In recent decades, a deeply flawed line of reasoning has led to the diminished importance of democratic nations in the ongoing process of globalization. It wants the nation to be seen as a simple geographical level – or, even worse, a technocratic one. It conceives of nations in purely geographical terms, or worse, in technocratic ones. In a world with an increasingly globalized economy, the fragmentation of 200 separate nation-states–each with its own constitution, governmental structure, currency, jurisdictions, social model– is, at best, the lingering trace of another era’s political order. At its worst, it’s a logical and economic aberration, with the potential to threaten the competitiveness of the whole.
David Djaïz, author in France of Slow Démocratie, argues, in the article that we will be discussing during this fourth session of geopolitical debates, that nations are still the best way to guarantee the existence of a democratic system.
To make his point, he examines the different forms of political organizations that existed in human history : tribes, cities, empires, and nations, and concludes that nations are, nowadays, the only form of political organization that allows citizens to govern themselves, to enjoy civil liberty and solidarity. In doing so, he studies two tendencies in contemporary political thought : the aspiration to empire, or, in Europe, to the idea that the European Union should behave like an Empire to confront the United States and China ; the creation of new tribes, made easier, of which global jihadism is probably the most famous example.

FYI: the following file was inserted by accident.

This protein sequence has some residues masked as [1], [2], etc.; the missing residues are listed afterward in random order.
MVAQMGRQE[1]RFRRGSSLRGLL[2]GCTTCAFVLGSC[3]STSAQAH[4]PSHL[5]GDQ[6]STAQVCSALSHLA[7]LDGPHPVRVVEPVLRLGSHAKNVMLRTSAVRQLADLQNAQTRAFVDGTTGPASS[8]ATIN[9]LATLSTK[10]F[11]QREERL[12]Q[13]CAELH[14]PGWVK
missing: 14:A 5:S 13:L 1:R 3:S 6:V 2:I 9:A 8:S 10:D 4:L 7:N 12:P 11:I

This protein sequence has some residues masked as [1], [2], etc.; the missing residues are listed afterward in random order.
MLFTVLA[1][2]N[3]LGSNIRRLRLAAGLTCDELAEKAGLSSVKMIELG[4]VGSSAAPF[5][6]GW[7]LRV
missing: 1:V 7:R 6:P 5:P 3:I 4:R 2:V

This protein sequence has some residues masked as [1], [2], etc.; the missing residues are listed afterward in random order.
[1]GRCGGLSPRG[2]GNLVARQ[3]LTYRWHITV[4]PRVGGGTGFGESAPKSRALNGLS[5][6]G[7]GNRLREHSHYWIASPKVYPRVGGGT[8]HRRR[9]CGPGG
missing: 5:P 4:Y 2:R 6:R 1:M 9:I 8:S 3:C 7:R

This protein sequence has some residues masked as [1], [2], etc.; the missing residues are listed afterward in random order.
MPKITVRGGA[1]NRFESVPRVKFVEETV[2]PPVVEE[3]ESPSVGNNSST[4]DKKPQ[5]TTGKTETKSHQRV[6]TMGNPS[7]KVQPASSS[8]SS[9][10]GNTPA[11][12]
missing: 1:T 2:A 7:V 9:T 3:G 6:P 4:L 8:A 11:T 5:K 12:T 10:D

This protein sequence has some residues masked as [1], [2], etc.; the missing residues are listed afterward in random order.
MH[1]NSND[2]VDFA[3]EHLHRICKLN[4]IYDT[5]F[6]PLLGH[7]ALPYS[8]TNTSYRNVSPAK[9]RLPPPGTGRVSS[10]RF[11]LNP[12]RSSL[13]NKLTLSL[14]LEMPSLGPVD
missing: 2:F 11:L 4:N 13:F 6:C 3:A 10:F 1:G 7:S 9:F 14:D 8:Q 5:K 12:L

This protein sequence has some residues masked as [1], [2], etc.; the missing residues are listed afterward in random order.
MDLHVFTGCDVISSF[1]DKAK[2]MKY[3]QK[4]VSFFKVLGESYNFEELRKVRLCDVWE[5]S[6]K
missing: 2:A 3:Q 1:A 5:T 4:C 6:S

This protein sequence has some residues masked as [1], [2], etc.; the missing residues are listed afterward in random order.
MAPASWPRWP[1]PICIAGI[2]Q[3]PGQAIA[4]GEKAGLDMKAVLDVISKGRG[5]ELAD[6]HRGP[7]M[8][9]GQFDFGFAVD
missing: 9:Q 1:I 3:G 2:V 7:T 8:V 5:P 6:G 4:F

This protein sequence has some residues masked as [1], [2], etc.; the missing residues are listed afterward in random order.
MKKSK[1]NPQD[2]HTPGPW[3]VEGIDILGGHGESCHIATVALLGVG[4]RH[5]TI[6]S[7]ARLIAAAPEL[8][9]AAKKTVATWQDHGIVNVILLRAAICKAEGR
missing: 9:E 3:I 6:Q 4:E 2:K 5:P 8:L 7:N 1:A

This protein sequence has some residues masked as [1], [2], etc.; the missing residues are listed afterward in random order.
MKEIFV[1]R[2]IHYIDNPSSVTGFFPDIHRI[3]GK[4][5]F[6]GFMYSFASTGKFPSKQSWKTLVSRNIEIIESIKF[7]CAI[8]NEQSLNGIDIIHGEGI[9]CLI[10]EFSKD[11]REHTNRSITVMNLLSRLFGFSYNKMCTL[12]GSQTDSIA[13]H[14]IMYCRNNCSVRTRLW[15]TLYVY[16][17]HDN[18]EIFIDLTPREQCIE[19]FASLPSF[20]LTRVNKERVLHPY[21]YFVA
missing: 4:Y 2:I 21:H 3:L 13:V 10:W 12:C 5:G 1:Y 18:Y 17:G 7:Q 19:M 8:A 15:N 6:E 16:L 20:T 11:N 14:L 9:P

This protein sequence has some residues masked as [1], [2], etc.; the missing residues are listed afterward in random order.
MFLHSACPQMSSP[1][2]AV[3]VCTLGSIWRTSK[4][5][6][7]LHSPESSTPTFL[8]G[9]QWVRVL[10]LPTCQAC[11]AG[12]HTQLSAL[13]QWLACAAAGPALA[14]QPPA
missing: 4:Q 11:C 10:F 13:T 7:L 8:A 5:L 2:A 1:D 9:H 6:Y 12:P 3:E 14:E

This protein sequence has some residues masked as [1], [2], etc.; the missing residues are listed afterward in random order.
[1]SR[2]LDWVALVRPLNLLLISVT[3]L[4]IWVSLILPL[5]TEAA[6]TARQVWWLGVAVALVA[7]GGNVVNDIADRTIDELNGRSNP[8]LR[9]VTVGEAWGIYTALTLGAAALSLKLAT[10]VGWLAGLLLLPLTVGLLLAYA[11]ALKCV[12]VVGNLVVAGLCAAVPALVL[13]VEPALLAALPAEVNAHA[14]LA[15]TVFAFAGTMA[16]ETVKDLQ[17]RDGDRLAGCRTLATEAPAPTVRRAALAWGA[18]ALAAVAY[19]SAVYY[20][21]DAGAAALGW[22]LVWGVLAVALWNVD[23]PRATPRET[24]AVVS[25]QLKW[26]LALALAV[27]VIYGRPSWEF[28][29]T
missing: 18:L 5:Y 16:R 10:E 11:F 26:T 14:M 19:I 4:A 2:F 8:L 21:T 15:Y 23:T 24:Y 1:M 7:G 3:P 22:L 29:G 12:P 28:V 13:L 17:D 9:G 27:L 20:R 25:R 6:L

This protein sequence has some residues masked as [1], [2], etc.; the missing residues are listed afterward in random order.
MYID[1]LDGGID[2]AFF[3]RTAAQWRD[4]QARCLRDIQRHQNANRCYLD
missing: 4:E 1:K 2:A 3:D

Is nation the only form of political organization that allows citizens to have a democratic existence ? Is it the relevant scale to maintain the possibility of political rights in the age of globalization and new tribalism ?
Come discuss with us at St John’s College, Oxford (New Seminar Room in Canterbury Quad) on Wednesday 23 October, from 7 to 8:15 pm.
? ? Free refreshments will be provided at 7PM and the session starts at 7:15 promptly.
The one-hour discussion will be followed by more informal one at the college’s bar.
No debate experience or political background is necessary. We value diversity of perspectives and opinions.